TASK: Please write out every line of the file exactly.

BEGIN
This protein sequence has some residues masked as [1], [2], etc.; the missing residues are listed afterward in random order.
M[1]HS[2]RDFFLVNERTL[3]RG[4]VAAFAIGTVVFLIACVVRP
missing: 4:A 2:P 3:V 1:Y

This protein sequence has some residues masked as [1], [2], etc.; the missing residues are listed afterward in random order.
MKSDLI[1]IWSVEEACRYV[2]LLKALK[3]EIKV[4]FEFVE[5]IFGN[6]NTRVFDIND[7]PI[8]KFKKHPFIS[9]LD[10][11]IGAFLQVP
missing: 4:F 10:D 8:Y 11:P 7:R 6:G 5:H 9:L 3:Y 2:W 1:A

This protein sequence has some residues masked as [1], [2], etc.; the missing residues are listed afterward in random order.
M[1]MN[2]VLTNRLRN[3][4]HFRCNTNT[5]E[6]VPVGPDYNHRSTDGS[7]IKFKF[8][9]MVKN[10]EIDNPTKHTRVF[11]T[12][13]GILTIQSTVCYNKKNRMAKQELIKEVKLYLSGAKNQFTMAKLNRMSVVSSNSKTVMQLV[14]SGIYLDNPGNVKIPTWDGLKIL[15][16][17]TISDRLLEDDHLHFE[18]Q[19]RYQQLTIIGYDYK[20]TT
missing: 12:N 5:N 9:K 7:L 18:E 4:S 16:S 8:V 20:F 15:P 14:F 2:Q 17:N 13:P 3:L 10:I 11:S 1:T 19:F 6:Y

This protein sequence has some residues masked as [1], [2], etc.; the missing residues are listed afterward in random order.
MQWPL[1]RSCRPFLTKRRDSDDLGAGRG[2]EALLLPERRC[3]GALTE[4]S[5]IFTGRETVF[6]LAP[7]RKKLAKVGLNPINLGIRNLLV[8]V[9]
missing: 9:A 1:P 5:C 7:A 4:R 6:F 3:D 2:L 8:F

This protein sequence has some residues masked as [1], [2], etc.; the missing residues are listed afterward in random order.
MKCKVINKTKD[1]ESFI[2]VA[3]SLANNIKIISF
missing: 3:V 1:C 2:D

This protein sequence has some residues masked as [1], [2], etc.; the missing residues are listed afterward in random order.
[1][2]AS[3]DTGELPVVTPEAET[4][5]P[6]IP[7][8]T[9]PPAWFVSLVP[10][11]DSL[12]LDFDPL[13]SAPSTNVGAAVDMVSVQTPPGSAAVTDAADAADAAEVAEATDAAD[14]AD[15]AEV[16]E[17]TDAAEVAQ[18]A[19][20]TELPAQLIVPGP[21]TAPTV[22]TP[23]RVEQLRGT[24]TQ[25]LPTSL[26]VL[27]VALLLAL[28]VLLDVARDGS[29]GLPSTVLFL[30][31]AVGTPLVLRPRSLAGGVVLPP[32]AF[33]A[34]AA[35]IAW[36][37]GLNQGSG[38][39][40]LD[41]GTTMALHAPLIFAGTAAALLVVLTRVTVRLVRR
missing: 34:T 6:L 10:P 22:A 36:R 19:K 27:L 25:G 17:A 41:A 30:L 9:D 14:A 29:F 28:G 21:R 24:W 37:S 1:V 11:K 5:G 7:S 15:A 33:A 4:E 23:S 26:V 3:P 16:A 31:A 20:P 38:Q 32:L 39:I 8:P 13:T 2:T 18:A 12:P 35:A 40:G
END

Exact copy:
This protein sequence has some residues masked as [1], [2], etc.; the missing residues are listed afterward in random order.
M[1]HS[2]RDFFLVNERTL[3]RG[4]VAAFAIGTVVFLIACVVRP
missing: 4:A 2:P 3:V 1:Y

This protein sequence has some residues masked as [1], [2], etc.; the missing residues are listed afterward in random order.
MKSDLI[1]IWSVEEACRYV[2]LLKALK[3]EIKV[4]FEFVE[5]IFGN[6]NTRVFDIND[7]PI[8]KFKKHPFIS[9]LD[10][11]IGAFLQVP
missing: 4:F 10:D 8:Y 11:P 7:R 6:G 5:H 9:L 3:Y 2:W 1:A

This protein sequence has some residues masked as [1], [2], etc.; the missing residues are listed afterward in random order.
M[1]MN[2]VLTNRLRN[3][4]HFRCNTNT[5]E[6]VPVGPDYNHRSTDGS[7]IKFKF[8][9]MVKN[10]EIDNPTKHTRVF[11]T[12][13]GILTIQSTVCYNKKNRMAKQELIKEVKLYLSGAKNQFTMAKLNRMSVVSSNSKTVMQLV[14]SGIYLDNPGNVKIPTWDGLKIL[15][16][17]TISDRLLEDDHLHFE[18]Q[19]RYQQLTIIGYDYK[20]TT
missing: 12:N 5:N 9:K 7:L 18:E 4:S 16:S 8:V 20:F 15:P 14:F 2:Q 17:N 13:P 3:L 10:I 11:S 1:T 19:F 6:Y

This protein sequence has some residues masked as [1], [2], etc.; the missing residues are listed afterward in random order.
MQWPL[1]RSCRPFLTKRRDSDDLGAGRG[2]EALLLPERRC[3]GALTE[4]S[5]IFTGRETVF[6]LAP[7]RKKLAKVGLNPINLGIRNLLV[8]V[9]
missing: 9:A 1:P 5:C 7:A 4:R 6:F 3:D 2:L 8:F

This protein sequence has some residues masked as [1], [2], etc.; the missing residues are listed afterward in random order.
MKCKVINKTKD[1]ESFI[2]VA[3]SLANNIKIISF
missing: 3:V 1:C 2:D

This protein sequence has some residues masked as [1], [2], etc.; the missing residues are listed afterward in random order.
[1][2]AS[3]DTGELPVVTPEAET[4][5]P[6]IP[7][8]T[9]PPAWFVSLVP[10][11]DSL[12]LDFDPL[13]SAPSTNVGAAVDMVSVQTPPGSAAVTDAADAADAAEVAEATDAAD[14]AD[15]AEV[16]E[17]TDAAEVAQ[18]A[19][20]TELPAQLIVPGP[21]TAPTV[22]TP[23]RVEQLRGT[24]TQ[25]LPTSL[26]VL[27]VALLLAL[28]VLLDVARDGS[29]GLPSTVLFL[30][31]AVGTPLVLRPRSLAGGVVLPP[32]AF[33]A[34]AA[35]IAW[36][37]GLNQGSG[38][39][40]LD[41]GTTMALHAPLIFAGTAAALLVVLTRVTVRLVRR
missing: 34:T 6:L 10:P 22:A 36:R 19:K 27:L 25:G 17:A 41:A 30:L 9:D 14:A 29:F 28:G 21:R 24:W 37:S 1:V 11:K 5:G 7:S 15:A 33:A 4:E 23:S 26:V 3:P 16:A 31:A 20:P 38:Q 32:L 39:I 8:P 13:T 2:T 18:A 12:P 35:A 40:G